While many point to the sudden advent of the T20 game and the overkill of the 50 over one, closer scrutiny will make one realize the other related factors which have collectively lead to its dwindling popularity. Firstly, be it the 2007 World Cup or recent tournaments, the number of inconsequential matches have gone up alarmingly. The 2007 World Cup’s format was such , that a lot of matches were being played out between the top ranked teams against the bottom ranked ones, even the 2011 edition‘s first stage has many matches like these which will hardly arouse any interest in fans. It’s no wonder then that the T20 World Cup later in 2007 was a massive success and fans greedily lapped up all the fast and furious action. Secondly, the overkill part does play, but not n entirety, else the IPL would have been long snuffed out. Hence more attention needs to be given to the way tournaments are structured. Bilateral tournaments should be restricted to three matches unlike the marathon seven match series between Australia and England, which not only results in player fatigue but loses the interest of the fans and the players alike. Thirdly, quadrangular tournaments, involving the top four teams should be played out in regularity, which should in certainty invoke larger interests than the tepid tri-series being played on these days. What defies logic in these triangular events is the now similar pattern involving two top teams and another ‘minnow’ as was seen in the India-Sri Lanka-Bangladesh and the India-Sri Lanka- Zimbabwe series last year. If the ICC is serious about saving the 50 over game, series such as these have to be done away with. Surprisingly, even the CB (Commonwealth Bank) tri-series in Australia, which was one of the few genuine competitive tournaments, has been done away with. One thing that the ICC needs to understand is that the ‘threat’ from T20 is real; there is no running away from it. People like the small, crisp yet entertaining format. But its larger cousin has room to given it is structured wisely. Simply putting in more number of matches won’t solve the problem, the number of games certainly has to come down and an itinerary has to be scheduled in a way that all the top eight teams come off playing each in other four years time. That way quality is assured and so is the interest.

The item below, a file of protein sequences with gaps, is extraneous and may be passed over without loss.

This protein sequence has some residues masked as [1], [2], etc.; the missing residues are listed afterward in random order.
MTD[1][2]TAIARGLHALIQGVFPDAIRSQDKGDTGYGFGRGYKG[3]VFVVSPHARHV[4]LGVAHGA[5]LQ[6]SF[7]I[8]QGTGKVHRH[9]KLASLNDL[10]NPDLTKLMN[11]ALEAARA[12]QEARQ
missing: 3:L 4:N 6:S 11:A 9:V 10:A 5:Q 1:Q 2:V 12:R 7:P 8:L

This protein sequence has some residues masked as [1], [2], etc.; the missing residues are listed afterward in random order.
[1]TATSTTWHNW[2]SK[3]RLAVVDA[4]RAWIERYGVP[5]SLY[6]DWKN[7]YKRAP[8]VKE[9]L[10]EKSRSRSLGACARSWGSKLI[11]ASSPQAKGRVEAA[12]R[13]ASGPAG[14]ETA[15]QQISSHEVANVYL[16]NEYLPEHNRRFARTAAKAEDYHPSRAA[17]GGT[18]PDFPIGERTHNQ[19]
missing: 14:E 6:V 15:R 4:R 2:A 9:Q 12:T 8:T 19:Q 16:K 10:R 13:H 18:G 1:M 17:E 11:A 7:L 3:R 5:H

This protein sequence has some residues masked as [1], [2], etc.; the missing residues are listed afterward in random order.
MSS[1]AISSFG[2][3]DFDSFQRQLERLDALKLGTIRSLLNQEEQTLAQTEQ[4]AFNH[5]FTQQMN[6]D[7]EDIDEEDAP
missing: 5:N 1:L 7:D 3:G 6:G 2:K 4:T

Cricket pundits though are devising their own ways to counter this problem. The ECB has already suggested clipping the format to 40 overs as is being already played out in their domestic circuit. The Australian Cricket Board has recently launched a unique version of the 50 over game in their domestic arena; splitting the innings into two halves i.e. each team plays 25 overs once and comes back to bowl and so on. Purists don’t see much in this version saying it’s more like fitting two T2o games in one and would just cater to those particular audiences. It remains to be seen whether this version takes off and whether players approve of it, though the bright side is that players like Sachin Tendulkar have given their thumbs up to it. The ICC too it seems is finally keen to uplift the sagging fortunes of the One-day format, with its decision last week that said that the 2015 World Cup will have just 10 teams (instead of the 14 as is the case in the present edition), i.e. all test playing nations and no minnows, thus better chances of evenly played contests and thus greater interests. More innovative strategies like these have to be implemented to insure greater attention; the powerplay options are already generating keen interests, but one has to look to give more leverage to the bowlers and not make it entirely batsmen heavy as is the present scenario. Giving more power to the bowlers, like going easy on the leg side wide rule, or two bouncers per over or even the restrictions on the number of overs a bowler bowls, will go a long way in instilling some confidence in them, ensure greater equality in the game and in the process greater chances of some exciting matches. Bowlers shouldn’t be there just to finish their quota of overs, but they have to be made believed that their participation is as crucial as the batsmen. Pitches too shouldn’t be completely flat, as they make for one-sided contests.Memorable games which still linger in our memories are the ones in which bowlers played a huge part as the 1983 final or the 1999 semi-final showcased.

Cricket has come to a situation where it’s two formats; Tests and T20 have garnered their respective audiences. Purists will keep sticking to the age old Tests with all its charm, while the T20 with its adrenaline rush would get in new audiences to the game. But we have reasons to believe that there is room for the third form too, to coexist with the other two, as it still has many takers like Indian captain M.S.Dhoni who believes it has the ingredients of both Tests and T20s and is therefore exciting enough. One day cricket has to insure that it doesn’t get sandwiched between the two and somehow carve a new lease of life for itself. It would be interesting to see whether it grabs this lifeline and lives to tell the tale.

1 comment:

  1. very intrsting and very very informative....i didnt know abt these things like 40 ovrs match or 25 25ovrs...t20 crickt is good very intrstng but at the same time its never give the chance to every player to show there talent as its a very small format but in 50 50 its completely t20 nodoubt is very intrstng format but 50 50 is the original the actual crickt...newaz its just my opinion